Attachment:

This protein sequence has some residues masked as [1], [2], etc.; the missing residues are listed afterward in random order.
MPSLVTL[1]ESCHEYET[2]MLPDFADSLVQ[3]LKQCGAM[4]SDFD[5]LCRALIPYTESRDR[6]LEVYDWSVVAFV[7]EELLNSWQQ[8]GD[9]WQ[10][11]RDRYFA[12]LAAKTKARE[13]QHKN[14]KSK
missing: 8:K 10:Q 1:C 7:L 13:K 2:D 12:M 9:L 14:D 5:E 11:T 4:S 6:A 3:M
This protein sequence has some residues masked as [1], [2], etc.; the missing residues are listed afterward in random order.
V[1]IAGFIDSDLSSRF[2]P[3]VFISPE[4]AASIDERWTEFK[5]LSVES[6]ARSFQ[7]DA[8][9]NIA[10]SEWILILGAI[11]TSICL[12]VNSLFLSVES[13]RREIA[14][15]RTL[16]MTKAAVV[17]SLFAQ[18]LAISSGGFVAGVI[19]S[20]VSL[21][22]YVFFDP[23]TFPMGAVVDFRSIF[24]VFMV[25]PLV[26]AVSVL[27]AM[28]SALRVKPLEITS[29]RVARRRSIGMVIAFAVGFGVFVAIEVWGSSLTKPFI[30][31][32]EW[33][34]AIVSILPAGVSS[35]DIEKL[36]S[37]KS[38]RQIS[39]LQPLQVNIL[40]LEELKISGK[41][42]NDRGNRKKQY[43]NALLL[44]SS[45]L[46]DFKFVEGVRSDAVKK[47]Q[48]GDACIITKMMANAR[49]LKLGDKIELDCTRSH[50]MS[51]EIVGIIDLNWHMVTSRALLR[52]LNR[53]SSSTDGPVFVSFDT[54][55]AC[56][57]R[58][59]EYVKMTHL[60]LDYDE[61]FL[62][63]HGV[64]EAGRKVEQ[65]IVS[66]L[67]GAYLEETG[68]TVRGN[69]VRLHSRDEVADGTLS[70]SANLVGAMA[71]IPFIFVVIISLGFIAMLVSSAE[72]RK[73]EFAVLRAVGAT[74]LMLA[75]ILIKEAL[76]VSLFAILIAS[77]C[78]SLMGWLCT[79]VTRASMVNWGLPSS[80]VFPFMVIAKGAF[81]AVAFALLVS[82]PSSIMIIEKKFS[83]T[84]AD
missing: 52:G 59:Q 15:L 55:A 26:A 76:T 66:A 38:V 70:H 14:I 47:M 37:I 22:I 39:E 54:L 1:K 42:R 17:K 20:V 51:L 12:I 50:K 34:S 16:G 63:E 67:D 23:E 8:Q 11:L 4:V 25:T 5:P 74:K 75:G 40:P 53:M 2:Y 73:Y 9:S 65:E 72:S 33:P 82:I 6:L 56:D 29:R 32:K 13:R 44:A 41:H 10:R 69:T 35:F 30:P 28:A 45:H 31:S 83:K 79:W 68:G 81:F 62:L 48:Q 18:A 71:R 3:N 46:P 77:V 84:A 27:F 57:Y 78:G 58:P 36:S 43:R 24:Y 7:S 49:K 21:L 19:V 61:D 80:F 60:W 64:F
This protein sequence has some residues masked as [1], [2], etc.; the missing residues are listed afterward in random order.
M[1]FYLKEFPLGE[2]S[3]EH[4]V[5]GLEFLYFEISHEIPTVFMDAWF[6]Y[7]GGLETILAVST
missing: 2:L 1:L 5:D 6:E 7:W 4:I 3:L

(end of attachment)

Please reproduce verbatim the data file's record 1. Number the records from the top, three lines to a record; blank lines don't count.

This protein sequence has some residues masked as [1], [2], etc.; the missing residues are listed afterward in random order.
MPSLVTL[1]ESCHEYET[2]MLPDFADSLVQ[3]LKQCGAM[4]SDFD[5]LCRALIPYTESRDR[6]LEVYDWSVVAFV[7]EELLNSWQQ[8]GD[9]WQ[10][11]RDRYFA[12]LAAKTKARE[13]QHKN[14]KSK
missing: 8:K 10:Q 1:C 7:L 13:K 2:D 12:M 9:L 14:D 5:E 11:T 4:S 6:A 3:M